So now comes the hard part. Separating the great from the… great:

  • I will eliminate Fringe first, because with as new as it is, it hasn’t had a chance to prove that it is as deserving of the award as some of the heavyweights in this category.
  • For a similar reason, I will take Firefly out of consideration, because it’s hard to value one season of it as much as the many seasons of Angel, Buffy, or BSG.
  • This is where it gets really hard. I have trouble deciding whether I liked Buffy or Angel better, but in the end I guess I would go with Buffy – if I had to choose one or the other. Angel was a great show, but when I go back and watch it now, it doesn’t feel like as much of a classic as Buffy still does.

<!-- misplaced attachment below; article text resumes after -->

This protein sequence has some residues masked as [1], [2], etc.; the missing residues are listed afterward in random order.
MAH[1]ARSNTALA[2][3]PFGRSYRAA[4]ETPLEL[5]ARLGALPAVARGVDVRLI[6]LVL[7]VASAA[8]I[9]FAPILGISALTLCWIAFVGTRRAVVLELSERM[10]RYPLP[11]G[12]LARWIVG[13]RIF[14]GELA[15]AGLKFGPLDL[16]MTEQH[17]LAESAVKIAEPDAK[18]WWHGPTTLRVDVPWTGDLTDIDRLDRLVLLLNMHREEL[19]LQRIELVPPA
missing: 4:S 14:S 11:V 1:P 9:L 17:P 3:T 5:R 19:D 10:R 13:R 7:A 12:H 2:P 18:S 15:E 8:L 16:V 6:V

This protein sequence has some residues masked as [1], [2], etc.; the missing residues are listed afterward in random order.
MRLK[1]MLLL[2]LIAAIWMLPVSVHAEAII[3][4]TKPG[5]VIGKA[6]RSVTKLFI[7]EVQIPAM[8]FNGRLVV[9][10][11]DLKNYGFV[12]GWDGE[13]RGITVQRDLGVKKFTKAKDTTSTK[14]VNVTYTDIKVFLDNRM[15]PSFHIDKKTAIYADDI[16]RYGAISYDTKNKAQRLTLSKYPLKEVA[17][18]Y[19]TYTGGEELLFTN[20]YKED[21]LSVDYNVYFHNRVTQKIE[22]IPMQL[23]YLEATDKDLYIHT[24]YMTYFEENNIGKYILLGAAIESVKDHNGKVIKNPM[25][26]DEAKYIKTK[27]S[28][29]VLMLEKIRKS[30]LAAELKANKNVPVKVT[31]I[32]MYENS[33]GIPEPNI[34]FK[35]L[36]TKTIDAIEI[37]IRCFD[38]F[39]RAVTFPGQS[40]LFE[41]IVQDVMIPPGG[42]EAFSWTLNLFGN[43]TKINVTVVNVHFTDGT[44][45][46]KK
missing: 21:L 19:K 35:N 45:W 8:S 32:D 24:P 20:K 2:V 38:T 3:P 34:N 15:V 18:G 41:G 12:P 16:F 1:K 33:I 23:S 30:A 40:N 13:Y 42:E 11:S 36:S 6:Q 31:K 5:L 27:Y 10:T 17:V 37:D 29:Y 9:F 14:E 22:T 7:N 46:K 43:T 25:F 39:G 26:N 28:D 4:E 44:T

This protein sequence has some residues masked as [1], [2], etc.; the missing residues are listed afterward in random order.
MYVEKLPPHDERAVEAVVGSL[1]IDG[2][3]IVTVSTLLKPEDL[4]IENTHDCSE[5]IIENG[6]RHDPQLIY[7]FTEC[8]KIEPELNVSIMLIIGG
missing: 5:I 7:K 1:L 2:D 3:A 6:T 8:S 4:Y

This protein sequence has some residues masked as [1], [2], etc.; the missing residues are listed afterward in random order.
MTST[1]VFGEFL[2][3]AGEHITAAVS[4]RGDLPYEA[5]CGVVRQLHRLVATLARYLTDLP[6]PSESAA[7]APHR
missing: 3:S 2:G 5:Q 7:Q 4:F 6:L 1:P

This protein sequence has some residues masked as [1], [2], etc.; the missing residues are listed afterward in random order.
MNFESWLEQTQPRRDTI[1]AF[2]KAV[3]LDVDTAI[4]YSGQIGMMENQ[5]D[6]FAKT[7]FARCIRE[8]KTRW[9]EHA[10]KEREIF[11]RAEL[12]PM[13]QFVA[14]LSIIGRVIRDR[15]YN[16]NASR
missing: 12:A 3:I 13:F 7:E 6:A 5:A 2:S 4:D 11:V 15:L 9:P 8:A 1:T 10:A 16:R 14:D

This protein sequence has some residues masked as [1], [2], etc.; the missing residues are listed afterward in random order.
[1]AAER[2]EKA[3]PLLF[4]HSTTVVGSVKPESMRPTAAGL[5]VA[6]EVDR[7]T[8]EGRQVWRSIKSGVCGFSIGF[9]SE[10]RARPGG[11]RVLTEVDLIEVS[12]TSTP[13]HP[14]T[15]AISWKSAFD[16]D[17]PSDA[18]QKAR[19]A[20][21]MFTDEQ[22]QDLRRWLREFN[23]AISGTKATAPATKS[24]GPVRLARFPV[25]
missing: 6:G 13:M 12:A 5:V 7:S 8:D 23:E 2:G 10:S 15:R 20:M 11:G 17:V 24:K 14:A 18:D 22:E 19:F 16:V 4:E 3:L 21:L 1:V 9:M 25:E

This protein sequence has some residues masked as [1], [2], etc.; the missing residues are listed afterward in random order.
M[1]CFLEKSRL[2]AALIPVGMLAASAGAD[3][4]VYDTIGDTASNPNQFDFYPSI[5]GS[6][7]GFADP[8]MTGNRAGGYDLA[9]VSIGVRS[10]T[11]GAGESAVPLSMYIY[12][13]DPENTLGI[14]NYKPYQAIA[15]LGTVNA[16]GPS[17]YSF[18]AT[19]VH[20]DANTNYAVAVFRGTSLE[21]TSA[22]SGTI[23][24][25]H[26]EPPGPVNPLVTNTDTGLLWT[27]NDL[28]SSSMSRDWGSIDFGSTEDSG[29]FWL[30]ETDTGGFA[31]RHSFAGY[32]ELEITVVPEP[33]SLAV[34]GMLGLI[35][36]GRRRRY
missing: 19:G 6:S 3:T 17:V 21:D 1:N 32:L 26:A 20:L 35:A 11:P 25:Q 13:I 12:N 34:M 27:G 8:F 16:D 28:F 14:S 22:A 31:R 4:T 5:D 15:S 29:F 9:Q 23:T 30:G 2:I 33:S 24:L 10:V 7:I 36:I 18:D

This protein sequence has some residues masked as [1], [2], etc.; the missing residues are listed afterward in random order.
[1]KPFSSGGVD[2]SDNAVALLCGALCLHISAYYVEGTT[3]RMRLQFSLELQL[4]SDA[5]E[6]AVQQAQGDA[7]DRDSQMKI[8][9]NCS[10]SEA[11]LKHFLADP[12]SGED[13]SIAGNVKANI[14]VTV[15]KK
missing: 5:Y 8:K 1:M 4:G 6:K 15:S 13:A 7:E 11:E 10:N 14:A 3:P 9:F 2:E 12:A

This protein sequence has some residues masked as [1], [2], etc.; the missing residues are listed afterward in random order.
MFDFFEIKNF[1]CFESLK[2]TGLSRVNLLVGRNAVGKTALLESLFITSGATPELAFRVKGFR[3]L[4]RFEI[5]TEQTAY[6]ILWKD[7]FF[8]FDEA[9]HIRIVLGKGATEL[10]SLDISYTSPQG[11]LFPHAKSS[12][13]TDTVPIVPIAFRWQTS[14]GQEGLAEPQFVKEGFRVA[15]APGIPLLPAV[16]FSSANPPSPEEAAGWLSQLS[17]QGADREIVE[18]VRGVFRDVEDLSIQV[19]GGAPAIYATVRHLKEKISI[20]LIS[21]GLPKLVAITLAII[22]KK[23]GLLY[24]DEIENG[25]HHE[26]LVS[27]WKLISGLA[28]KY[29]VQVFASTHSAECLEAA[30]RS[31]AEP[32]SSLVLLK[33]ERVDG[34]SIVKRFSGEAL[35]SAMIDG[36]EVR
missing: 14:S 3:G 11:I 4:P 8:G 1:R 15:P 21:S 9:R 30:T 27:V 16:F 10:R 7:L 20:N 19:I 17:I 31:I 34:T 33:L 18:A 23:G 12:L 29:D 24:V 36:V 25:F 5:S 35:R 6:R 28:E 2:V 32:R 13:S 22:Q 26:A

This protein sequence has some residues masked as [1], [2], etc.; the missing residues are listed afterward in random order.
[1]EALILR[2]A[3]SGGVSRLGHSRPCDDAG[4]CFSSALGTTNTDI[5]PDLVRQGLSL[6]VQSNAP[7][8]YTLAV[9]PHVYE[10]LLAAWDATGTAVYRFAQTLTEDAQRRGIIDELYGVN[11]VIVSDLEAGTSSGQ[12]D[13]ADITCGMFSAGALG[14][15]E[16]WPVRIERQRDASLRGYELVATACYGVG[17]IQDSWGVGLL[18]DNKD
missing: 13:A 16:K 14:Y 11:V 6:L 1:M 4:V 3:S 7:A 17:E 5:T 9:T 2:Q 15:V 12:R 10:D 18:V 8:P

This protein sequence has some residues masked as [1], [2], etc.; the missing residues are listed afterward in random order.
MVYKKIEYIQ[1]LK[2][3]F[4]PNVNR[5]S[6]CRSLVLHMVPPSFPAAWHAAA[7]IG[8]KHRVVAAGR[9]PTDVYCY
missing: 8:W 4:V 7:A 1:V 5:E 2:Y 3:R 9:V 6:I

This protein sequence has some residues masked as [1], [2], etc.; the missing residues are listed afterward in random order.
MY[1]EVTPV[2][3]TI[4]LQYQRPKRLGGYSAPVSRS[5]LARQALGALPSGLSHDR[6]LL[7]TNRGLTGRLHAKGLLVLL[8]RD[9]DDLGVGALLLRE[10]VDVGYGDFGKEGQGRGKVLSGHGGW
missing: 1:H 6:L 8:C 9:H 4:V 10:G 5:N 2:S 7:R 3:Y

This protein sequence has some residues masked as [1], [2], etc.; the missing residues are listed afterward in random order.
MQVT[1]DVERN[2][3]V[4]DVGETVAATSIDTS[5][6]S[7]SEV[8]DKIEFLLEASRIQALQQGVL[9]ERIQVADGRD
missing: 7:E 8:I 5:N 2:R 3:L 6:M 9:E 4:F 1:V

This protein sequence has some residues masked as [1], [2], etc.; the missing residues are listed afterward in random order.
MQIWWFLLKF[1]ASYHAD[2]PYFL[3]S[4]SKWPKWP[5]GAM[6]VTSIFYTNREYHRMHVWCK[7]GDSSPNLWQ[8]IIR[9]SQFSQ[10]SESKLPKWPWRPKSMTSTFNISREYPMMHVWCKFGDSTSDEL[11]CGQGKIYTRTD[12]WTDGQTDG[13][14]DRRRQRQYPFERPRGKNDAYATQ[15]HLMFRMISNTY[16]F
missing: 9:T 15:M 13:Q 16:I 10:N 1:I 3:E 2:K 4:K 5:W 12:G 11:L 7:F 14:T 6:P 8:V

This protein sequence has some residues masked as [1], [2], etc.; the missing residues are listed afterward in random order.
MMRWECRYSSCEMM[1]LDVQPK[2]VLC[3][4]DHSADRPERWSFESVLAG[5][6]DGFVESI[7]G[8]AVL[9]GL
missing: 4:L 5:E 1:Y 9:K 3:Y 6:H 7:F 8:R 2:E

• So, that leaves me with two super worthy contenders: Buffy the Vampire Slayer and Battlestar Galactica. I am leaning toward Battlestar Galactica, as its production values are slicker (I’m sure it has a bigger budget), and it tackles slightly more grandiose themes concerning the human condition, questions of what makes life worth living, etc. (Buffy held its own in the thematic arena, though, but on a smaller scale.)

As of this moment, I stand ready to cast my vote for Battlestar Galactica as the best Scifi/Fantasy tv show on Hulu. If you believe one of the other four nominees is more deserving, please make an argument on its behalf. I just may change my mind!